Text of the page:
“It’s whatever you, the viewer, take from it,” he said of his series. “Because you’re bringing back memories that relate to what you thought about that particular moment.”

A moment of relaxation in an insurance company.

A moment of relaxation in an insurance company. Credit: steven hahlgren

creating tension

Ahlgren’s corporate past was not the only source of inspiration. He was also influenced by the oil painting “Office at Night” by Edward Hopper. Depicting a man in a suit behind his desk and a young woman in a filing cabinet next to him, the 1940 play invites viewers to speculate on the possible relationship between the two.

In the 1980s, Ahlgren, increasingly bored with his job as a banker in Minneapolis, Minnesota, made regular trips to the nearby Walker Art Center, where the painting is usually housed.

by Edward Hopper "office at night" on display in Paris in 2012.

Edward Hopper’s “Night Office” on display in Paris in 2012. Credit: Francois Mori / AP

“It just scratched me, and I kept going back to it,” he said of Hopper’s artwork. “What I got was the idea that you could take a very simple, pedestrian, everyday situation, and it’s hard to think of anything more like that than your average office, and turn it into something dramatic. To fill the narrative tension in some way.”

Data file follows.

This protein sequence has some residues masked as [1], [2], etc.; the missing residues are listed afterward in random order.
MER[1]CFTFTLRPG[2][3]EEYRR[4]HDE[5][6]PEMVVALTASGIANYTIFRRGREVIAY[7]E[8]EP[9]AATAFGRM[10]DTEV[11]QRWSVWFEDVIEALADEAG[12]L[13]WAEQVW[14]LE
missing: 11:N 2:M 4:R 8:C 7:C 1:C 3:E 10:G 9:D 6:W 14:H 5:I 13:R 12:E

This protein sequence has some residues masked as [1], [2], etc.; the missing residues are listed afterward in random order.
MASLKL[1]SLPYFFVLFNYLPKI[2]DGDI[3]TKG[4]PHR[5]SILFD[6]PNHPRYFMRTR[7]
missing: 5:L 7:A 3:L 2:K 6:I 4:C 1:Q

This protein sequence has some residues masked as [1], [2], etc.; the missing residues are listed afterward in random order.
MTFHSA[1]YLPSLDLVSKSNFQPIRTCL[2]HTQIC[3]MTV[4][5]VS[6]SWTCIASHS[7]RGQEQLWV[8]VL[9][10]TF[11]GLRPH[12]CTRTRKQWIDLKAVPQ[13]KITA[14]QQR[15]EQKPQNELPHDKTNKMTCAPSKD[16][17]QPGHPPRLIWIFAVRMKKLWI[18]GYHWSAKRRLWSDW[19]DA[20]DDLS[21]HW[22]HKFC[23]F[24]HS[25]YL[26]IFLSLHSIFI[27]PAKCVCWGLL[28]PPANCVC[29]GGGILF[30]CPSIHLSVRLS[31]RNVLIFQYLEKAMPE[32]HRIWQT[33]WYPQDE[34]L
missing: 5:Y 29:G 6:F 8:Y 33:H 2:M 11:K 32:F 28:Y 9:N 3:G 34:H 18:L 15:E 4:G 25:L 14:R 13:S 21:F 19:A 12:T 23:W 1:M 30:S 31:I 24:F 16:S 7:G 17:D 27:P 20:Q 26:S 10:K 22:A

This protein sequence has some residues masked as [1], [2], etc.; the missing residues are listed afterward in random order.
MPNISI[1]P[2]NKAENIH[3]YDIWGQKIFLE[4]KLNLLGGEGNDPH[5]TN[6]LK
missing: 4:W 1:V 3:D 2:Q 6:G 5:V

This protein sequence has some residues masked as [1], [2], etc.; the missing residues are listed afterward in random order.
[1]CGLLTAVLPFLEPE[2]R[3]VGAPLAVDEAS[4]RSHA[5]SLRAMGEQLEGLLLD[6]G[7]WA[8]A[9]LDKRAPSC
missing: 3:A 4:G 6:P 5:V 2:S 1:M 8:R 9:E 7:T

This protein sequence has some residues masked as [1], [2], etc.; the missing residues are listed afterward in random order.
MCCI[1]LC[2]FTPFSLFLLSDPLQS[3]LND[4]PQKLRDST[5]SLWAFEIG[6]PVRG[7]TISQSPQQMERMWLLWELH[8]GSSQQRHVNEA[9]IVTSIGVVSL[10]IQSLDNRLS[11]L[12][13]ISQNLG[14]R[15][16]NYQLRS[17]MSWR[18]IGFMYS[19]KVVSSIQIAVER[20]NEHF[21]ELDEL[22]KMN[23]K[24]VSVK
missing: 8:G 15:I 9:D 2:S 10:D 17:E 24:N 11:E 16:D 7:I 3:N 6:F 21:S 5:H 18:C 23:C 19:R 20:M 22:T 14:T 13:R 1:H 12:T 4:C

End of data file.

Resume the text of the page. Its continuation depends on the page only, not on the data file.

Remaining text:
Ahlgren’s use of Hopper-esque lighting, which highlights solitary subjects and casts evocative geometric shadows, was not entirely designed: the photographer never brought his own lights, so clinical lighting was always “the thing to do.” there” in any given office. But the painter’s influence is also clear in the quiet intensity and poetic ambiguity of the shots, with employees often captured alone or interacting with unseen figures and obscured faces.

What’s new from Ahlgren book “The Office,” which brings together more than 60 of the images, even opens with an image of the American painter’s work. “I was much more excited about Hopper’s image of this office than any work I had to do on my own,” he wrote in the accompanying introduction.
Ahlgren, who intentionally made himself so discreet and "bored" possible, he was sometimes invited to attend meetings.

Ahlgren, who intentionally made himself as low-key and “boring” as possible, was sometimes invited to attend meetings. Credit: steven hahlgren

Still, Ahlgren has fond memories of his old office in Minneapolis, a “nice space” populated with paintings acquired by the art-loving director of his former company, he recalled. And while the pandemic presented an ideal time to revisit the series, criticizing corporate life was “never the intention of the images at all.”

He’s also not convinced that the “whole office dilemma” brought on by the pandemic means the end of physical workplaces.

“I know it would be difficult for me to work from home,” Ahlgren said. “I saw my daughters, who are in college, and my wife working from home. It would drive me crazy.”

The office“Published by Hoxton Mini Press, it is available now.